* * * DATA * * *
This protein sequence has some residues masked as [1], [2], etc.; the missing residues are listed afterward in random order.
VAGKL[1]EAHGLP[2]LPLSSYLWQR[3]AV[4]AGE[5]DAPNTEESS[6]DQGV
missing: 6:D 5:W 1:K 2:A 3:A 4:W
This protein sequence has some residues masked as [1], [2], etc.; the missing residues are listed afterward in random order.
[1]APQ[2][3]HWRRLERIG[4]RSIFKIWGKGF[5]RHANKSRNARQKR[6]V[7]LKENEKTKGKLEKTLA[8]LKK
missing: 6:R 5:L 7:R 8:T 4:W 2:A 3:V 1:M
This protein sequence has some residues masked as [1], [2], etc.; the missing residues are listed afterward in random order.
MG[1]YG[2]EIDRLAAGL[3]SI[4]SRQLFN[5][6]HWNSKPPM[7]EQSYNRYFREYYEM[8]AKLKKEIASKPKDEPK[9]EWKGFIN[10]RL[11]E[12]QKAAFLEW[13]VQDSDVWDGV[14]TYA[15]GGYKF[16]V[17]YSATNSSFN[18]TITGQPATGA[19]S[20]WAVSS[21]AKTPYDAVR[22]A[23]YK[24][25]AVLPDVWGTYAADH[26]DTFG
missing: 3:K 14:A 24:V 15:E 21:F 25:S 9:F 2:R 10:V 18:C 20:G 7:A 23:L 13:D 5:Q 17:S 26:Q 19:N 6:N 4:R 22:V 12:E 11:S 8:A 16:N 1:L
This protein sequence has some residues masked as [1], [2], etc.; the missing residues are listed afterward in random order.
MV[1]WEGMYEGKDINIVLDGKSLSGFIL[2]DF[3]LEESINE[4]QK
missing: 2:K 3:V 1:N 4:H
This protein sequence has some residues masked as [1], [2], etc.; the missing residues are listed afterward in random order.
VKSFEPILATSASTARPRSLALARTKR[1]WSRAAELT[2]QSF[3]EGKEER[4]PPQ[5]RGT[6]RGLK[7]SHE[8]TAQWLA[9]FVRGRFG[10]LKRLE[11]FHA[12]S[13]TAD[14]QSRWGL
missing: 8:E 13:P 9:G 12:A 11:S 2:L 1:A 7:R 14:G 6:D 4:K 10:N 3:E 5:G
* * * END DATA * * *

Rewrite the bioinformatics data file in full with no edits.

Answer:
This protein sequence has some residues masked as [1], [2], etc.; the missing residues are listed afterward in random order.
VAGKL[1]EAHGLP[2]LPLSSYLWQR[3]AV[4]AGE[5]DAPNTEESS[6]DQGV
missing: 6:D 5:W 1:K 2:A 3:A 4:W
This protein sequence has some residues masked as [1], [2], etc.; the missing residues are listed afterward in random order.
[1]APQ[2][3]HWRRLERIG[4]RSIFKIWGKGF[5]RHANKSRNARQKR[6]V[7]LKENEKTKGKLEKTLA[8]LKK
missing: 6:R 5:L 7:R 8:T 4:W 2:A 3:V 1:M
This protein sequence has some residues masked as [1], [2], etc.; the missing residues are listed afterward in random order.
MG[1]YG[2]EIDRLAAGL[3]SI[4]SRQLFN[5][6]HWNSKPPM[7]EQSYNRYFREYYEM[8]AKLKKEIASKPKDEPK[9]EWKGFIN[10]RL[11]E[12]QKAAFLEW[13]VQDSDVWDGV[14]TYA[15]GGYKF[16]V[17]YSATNSSFN[18]TITGQPATGA[19]S[20]WAVSS[21]AKTPYDAVR[22]A[23]YK[24][25]AVLPDVWGTYAADH[26]DTFG
missing: 3:K 14:A 24:V 15:E 21:F 25:S 9:F 2:R 10:V 18:C 20:G 7:A 23:L 13:D 5:Q 17:S 26:Q 19:N 6:N 4:R 22:V 12:E 11:S 8:A 16:N 1:L
This protein sequence has some residues masked as [1], [2], etc.; the missing residues are listed afterward in random order.
MV[1]WEGMYEGKDINIVLDGKSLSGFIL[2]DF[3]LEESINE[4]QK
missing: 2:K 3:V 1:N 4:H
This protein sequence has some residues masked as [1], [2], etc.; the missing residues are listed afterward in random order.
VKSFEPILATSASTARPRSLALARTKR[1]WSRAAELT[2]QSF[3]EGKEER[4]PPQ[5]RGT[6]RGLK[7]SHE[8]TAQWLA[9]FVRGRFG[10]LKRLE[11]FHA[12]S[13]TAD[14]QSRWGL
missing: 8:E 13:P 9:G 12:A 11:S 2:L 1:A 7:R 14:G 6:D 4:K 10:N 3:E 5:G